JavaScript Fundamentals: Scopes

Scopes or Variable Scopes are the places in our code where we have access to that variable, we distinguish two types of scopes:

  • Global Scope
  • Interlexical or Local Scopes

The Global scope is the highest level scope in a JavaScript Program, in a browser environment it’s controlled by the window object, for a simple program with no functions at all there’s exactly one scope which is the global scope, variables defined in the global scope could be accessed from anywhere in our program:

// Definning a variabe in the global scope 
var count = 2; 

// We have access to that variable from anywhere in our program
console.log(count); 
// output 
// > 2

By defining a new function we are creating a new scope, a local scope for that function:

// Definning a variabe in the global scope 
const name = "John"; 

// We have access to that variable from anywhere in our program 
console.log(name); 

// a new local scope 
var display = function() {
    var surname= "Doe";
    console.log(name);
	console.log(surname);
} 

console.log(surname);
// output 
/* VM63:7 Uncaught ReferenceError: surname is not defined
    at <anonymous>:7:13 */ 

display();
// output 
/* > John 
   > Doe */ 

as the variable surname is defined inside the display function scope, it’s only available inside that function, we can’t access it outside its scope so we get this error:

In the other hand, inside a local scope, we have access to all variables of its broader scopes, in other words, we have access to all variables in the scopes that are containing it, as in the previous example, we have access to the variable name from inside the function display. let me give you another example:

// Definning a variabe in the global scope 
const name = "John"; 

// A new local scope 
var display = function() {
    var surname= "Doe";
    console.log(name); // John 
	console.log(surname); // Doe 
    
    // Another local scope 
    var display_age = function() {
    	var age = 28;
        console.log(name); // John 
	    console.log(surname); // Doe 
        
         console.log(age); // Doe 
      
        // display function is in a broader scope 
        display() 
        /* > John 
   		   > Doe */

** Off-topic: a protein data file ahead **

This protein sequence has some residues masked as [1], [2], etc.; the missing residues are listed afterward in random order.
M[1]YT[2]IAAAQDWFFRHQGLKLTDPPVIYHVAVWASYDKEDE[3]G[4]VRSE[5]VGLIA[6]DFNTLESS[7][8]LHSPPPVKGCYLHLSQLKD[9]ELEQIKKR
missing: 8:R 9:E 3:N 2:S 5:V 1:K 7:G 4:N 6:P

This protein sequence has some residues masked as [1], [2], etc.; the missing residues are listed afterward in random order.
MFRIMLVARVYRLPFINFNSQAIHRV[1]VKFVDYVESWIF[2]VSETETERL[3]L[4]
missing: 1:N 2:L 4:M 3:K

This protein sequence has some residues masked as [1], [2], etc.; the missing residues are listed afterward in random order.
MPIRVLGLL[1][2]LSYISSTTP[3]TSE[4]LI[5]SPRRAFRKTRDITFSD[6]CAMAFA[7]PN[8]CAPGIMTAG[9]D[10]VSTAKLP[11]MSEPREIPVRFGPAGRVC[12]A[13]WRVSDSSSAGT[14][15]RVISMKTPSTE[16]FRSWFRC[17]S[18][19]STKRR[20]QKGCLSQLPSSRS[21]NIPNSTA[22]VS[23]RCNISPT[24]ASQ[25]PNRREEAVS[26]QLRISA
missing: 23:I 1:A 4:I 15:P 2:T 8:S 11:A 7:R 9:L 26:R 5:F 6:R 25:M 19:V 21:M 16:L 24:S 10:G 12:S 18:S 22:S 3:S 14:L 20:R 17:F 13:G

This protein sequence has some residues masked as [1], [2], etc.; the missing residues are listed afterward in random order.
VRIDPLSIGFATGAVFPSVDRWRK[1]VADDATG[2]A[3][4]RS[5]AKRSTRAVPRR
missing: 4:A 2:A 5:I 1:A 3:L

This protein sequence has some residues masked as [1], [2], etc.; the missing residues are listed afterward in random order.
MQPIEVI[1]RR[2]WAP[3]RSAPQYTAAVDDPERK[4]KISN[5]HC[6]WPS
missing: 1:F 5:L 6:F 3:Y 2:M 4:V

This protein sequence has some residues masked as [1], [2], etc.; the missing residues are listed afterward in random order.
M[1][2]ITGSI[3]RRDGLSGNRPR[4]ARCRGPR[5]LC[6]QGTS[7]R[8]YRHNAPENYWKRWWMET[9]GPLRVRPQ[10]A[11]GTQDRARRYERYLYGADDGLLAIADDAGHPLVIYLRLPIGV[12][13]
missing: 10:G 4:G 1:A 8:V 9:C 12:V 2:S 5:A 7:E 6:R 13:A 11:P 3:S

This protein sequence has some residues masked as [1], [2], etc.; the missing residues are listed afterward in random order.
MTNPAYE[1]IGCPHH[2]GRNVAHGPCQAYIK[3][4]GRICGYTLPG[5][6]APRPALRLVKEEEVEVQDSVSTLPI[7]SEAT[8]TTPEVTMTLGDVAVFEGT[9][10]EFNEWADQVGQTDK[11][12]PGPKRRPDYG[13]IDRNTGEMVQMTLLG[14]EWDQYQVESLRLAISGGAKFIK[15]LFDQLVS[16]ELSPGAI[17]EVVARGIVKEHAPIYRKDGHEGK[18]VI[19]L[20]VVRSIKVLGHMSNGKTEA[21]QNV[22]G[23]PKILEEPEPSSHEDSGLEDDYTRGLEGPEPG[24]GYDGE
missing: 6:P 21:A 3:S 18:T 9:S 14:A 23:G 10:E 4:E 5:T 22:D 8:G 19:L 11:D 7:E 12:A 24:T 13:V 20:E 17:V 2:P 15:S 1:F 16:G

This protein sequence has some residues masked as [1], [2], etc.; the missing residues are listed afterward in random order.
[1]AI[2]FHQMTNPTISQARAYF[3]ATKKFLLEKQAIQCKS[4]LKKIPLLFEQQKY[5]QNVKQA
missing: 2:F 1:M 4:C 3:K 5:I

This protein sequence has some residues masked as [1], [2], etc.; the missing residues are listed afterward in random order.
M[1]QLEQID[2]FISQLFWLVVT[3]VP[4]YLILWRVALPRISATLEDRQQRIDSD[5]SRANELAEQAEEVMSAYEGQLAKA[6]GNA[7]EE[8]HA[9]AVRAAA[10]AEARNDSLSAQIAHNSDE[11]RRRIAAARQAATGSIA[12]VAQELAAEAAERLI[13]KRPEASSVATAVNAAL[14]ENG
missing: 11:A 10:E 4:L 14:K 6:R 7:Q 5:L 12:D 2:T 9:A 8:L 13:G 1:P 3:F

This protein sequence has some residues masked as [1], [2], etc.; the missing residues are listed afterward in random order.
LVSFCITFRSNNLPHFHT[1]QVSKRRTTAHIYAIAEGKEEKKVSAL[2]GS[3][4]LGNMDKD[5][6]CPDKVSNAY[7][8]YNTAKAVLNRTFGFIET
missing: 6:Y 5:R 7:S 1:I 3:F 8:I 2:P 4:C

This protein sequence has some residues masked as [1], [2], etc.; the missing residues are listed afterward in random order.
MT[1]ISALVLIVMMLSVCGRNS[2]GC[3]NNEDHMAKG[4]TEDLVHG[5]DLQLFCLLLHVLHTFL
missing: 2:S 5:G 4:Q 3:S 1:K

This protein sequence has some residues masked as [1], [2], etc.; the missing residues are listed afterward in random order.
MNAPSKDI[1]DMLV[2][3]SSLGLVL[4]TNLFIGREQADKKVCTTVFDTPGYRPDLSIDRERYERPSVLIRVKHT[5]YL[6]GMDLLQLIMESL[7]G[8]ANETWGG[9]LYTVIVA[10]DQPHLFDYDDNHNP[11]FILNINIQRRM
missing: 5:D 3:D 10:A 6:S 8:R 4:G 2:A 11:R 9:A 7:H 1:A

}
}

display();
// output 
/* > John 
   > Doe */

display_age();
// output 
/* VM71:19 Uncaught ReferenceError: display_age is not defined
    at <anonymous>:19:1 */ 

In this example we have:

  • Inside the display_age function: we have access to all variables in our program as all other scopes are containing it.

  • Inside display function: we don’t have access to the variable age as it is defined in another scope that is not containing it

  • In the global scope: we only have access to the variable name and to display function

Now let’s take a look at this example:

var display = function() {
	name = "john";
}

display();

console.log(name);
// output 
// > john 

Notice that we haven’t use the var keyword, which means that we haven’t declared our variable, and because of that we have access to it outside of the display function scope. it has been declared in the global scope, so what really happens in the interpreter is this:

// Declaring the variable 
var name;

var display = function() {
	name = "john";
}

display();

console.log(name);
// output 
// > john 

so as the code runs, the variable gets declared first of all then the value assignment takes a place inside the function display. by the way, it’s not recommended to define the global variables this way for code readability reason.

const, let and var

When we use var keyword, new local scopes get created only with function definitions, that means the other code blocks ( if, loops blocks) don’t create their local scope, for example:

if (true) {
	var name = "John"; 
}

for( var i = 0; i < 3; i ++) {
  var surname = "Doe";
  i++;
}

console.log(name);
// output 
// > John 

console.log(surname);
// output 
// > Doe

The case is different when we use let and const keywords, let and const are block-scoped, which means they create local scopes when used inside code blocks:

if (true) {
	const name = "John"; 
}

for( var i = 0; i < 1; i ++) {
  const surname = "Doe";
}

console.log(name);
// output 
/* VM71:19 Uncaught ReferenceError: name is not defined
    at <anonymous>:19:1 */ 

console.log(surname);
// output 
/* VM71:19 Uncaught ReferenceError: surname is not defined
    at <anonymous>:19:1 */ 

so name and surname variables are accessible only inside if and for blocks accordingly.

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